Friday, May 16, 2014

Cost Of Making War At Metro


Casualties Mount in Command Decision (1949)

Based on a best-seller novel, serialized in Reader's Digest, adapted to Broadway, Command Decision got close as a property then-could to full market penetration. I don't wonder that Metro wanted it as a vehicle for their strong lineup of lead men, each joining an ensemble to take turns at bravura speeching. To that last, you could have spread Best Support Actor Awards among at least six cast members if not for fact they only hand out one per year. I ran Command Decision for a group and all were stunned by Walter Pidgeon's dynamo of a chalk talk about air combat losses and price Allies paid for sending so many to certain doom. Then Gable stands up to raise ante on aspects not then known about the war we'd just won. A lot of what came out here had to be a shock in 1949. No movie had so bluntly spelled sacrifice that was made, and there is acknowledgement of the petty role politics played. I'm surprised Command Decision isn't better known for bold postwar statements it makes.


The trailer focused on bombers taking off, implying air action that isn't part of Command Decision. In fact, there's not a shot fired. Suspense revolves around wall sized maps and impossibility of deep penetration into Germany without massive casualty. Did viewing family members come to fuller understanding of how brothers-fathers died after watching Command Decision? Telegrams from the War Department wouldn't have gone into such detail. CD had a Now It Can Be Told quality to draw line of demarcation from flag-wavers retired after Axis surrenders. Increasingly choosy postwar patronage wouldn't have stood for more of the same in any case. I read how Gable pushed MGM to buy this property, but I doubt if it took much persuasion. Trouble was expense in the getting, which swelled negative cost to $2.4 million. Word might have got round that Command Decision was a downer, and admittedly it is in final analysis, what with body count repeated over 112 humorless minutes. Worldwide rentals were $3.6 million, but there was still a loss ($122K). Battleground from later in the year was more a scrapbook of the war customers wanted to see, made much cheaper and taking a whopper $2.5 million in profits.




Thursday, May 15, 2014

Fill Your Canteen For A Desert Crossing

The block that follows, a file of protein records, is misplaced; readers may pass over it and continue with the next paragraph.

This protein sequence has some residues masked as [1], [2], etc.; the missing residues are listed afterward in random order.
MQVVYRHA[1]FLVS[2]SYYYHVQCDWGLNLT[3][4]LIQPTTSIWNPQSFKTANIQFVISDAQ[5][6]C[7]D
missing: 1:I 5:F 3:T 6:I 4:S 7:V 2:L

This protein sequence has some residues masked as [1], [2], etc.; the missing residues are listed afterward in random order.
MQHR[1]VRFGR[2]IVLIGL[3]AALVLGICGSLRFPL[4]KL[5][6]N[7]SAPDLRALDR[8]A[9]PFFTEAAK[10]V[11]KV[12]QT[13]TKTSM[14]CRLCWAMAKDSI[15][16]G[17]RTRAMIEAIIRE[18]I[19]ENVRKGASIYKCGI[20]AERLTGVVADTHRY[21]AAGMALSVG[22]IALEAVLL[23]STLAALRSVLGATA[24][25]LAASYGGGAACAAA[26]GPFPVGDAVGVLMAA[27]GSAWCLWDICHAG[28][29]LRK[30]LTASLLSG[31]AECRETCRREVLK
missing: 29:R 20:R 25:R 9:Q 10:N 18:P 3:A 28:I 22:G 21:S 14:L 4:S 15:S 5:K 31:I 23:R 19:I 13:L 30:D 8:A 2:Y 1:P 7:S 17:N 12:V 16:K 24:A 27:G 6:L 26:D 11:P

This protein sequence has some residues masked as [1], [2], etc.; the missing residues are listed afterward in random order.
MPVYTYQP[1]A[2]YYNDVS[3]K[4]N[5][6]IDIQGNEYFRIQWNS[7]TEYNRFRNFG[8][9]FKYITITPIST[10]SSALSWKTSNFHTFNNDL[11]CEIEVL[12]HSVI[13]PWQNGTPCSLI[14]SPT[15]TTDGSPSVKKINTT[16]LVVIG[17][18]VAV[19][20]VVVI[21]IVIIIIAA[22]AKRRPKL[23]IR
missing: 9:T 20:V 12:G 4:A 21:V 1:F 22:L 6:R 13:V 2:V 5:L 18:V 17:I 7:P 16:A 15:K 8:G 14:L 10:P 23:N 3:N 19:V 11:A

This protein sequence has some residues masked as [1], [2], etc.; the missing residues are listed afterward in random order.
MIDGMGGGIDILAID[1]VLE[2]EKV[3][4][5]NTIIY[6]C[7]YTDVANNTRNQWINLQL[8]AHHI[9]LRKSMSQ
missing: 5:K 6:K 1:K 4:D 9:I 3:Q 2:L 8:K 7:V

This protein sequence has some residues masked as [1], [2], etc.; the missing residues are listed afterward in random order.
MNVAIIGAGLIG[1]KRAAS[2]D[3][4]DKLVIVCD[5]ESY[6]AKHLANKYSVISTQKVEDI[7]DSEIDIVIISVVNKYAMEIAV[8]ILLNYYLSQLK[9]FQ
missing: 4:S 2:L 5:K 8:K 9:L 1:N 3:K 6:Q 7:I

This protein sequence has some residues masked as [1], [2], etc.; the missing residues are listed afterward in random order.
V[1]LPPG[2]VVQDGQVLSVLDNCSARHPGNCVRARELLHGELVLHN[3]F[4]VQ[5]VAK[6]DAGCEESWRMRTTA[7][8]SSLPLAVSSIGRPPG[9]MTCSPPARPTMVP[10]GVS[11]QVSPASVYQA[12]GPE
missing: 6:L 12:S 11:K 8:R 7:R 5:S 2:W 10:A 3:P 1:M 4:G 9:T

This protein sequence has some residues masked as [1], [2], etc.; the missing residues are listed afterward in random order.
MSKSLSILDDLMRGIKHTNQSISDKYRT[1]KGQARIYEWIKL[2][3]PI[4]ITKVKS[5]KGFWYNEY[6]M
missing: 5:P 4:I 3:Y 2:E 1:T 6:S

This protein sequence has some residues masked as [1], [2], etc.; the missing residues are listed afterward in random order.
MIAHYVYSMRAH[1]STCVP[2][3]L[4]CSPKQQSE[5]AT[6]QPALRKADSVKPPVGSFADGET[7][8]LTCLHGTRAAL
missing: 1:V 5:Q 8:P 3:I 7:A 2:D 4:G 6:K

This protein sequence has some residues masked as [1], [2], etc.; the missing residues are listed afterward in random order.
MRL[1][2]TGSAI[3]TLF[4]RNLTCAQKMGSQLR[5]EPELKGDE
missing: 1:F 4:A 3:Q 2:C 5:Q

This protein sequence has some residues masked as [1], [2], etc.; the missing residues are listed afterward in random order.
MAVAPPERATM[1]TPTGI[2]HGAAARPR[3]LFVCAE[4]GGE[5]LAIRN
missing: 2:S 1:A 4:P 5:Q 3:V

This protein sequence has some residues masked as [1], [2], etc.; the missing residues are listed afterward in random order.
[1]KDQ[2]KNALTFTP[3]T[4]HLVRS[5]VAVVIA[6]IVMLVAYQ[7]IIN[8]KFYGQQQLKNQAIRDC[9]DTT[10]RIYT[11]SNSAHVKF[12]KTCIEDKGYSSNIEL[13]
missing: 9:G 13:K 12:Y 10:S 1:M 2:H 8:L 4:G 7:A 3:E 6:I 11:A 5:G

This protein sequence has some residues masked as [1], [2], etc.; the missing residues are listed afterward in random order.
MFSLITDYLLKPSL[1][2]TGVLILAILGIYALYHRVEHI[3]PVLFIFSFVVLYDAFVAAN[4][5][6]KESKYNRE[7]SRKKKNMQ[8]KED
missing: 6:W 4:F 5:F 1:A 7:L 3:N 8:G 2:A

Beau Ideal (1931) Gives Once Silent Legionnaires Something To Talk About

This appears to be another of RKO's from the 1930-31 season that fell into Public Domain. It was a sequel to Paramount's very successful Beau Geste from 1926, the latter being silent with bigger names than Radio brought to bear here. The same director, Herbert Brenon, was back aboard, but he'd accomplish less doing talkers. Foreign legion stories worked better on mute setting than gab terms, desert locale not conducive to sound repro'ing. Beau Ideal creaks like stuff done seasons earlier, acting of play-to-gallery melo-dramatizing, which for me incresed fun in the relic. Noble sacrifice goes to absurd extreme, stiff upper-lip-ness order of the day, but less credible than if a Ronald Colman had been aboard. Beau Ideal was big spending on RKO's part, among higher negative costs up to then ($707K). The loss of $330K might have resolved them to give up sandpiles for a while, but along came John Ford to lead another troop into dunes for The Lost Patrol in 1934, to far more fruitful outcome than Beau Ideal.




Wednesday, May 14, 2014

Gone On A Cinerama Holiday


Kansas City The Midwest Address For A Screen Miracle

Greenbriar's past Cinerama excursions have been to theatres of the imagination, not having seen any of the landmark three-panels. That last is still the case, but lately there's come simulation on Blu-ray to wrap Cinerama 'round wide expanse of a basement screen, and maybe dreamscape can fill in the rest of what swept over Kansas City beginning 3/12/57, Cinerama Holiday's opener date at the Missouri Theatre, just off a 39 week This Is Cinerama run. To hear ads tell it, Kansas City was exclusive site within radius of a thousand miles where you could see the engulfing miracle, "All Roads" leading to the Missouri for those who wanted to experience Cinerama. And here was Kansas City's primary selling point: One of the two couples featured in, and used as narrators for Cinerama Holiday, were natives of K.C. picked from random to canvass Europe as guests of Cinerama. Midwesterners crowding the Missouri could easily imagine themselves in place of "Kansas City's Own John and Betty Marsh."


For folks who knew flat lands with intermittent dropdown of tornadoes, Cinerama Holiday must have seemed like a journey beyond stars. As debased by our televisions, Cinerama may seem no more than a Super-Duper travelogue; there's really no knowing what the process was truly like unless you were there. I'm sure many in those Kansas City audiences never saw an ocean before, let alone Euro climes. Cinerama Holiday was in many ways a topper to This Is Cinerama, being second of features to showcase the process and improving by terms of pace and spectacle. All of what worked in Cinerama's debut is tried again: flight over mountain ranges, this time the Swiss alps, a bobsled "thrill" ride to top the roller coaster from before, and you-are-in-pilot-seat landings on an aircraft carrier. Cinerama Holiday stayed at the Missouri for 23 weeks, ceding its wide screen to Seven Wonders Of The World on 8/21/57. All told, the Missouri would play three-strip continuous till 12/63, when 70mm took its place. Cinerama Holiday is available on Blu-Ray from Flicker Alley. The feature looks/sounds marvelous, and there are abundant and fascinating extras.

More Cinerama at Greenbriar Archives: Stranger Than Fiction Showmanship, Cinerama Out-Of-Doors, Cinerama Road Trips, and Cinerama Holiday in Cleveland.




Tuesday, May 13, 2014

Warner Squirrels Gather Nuts For Columbia


Riotous Reunion For Blondell and Brent in The Corpse Came C.O.D. (1947)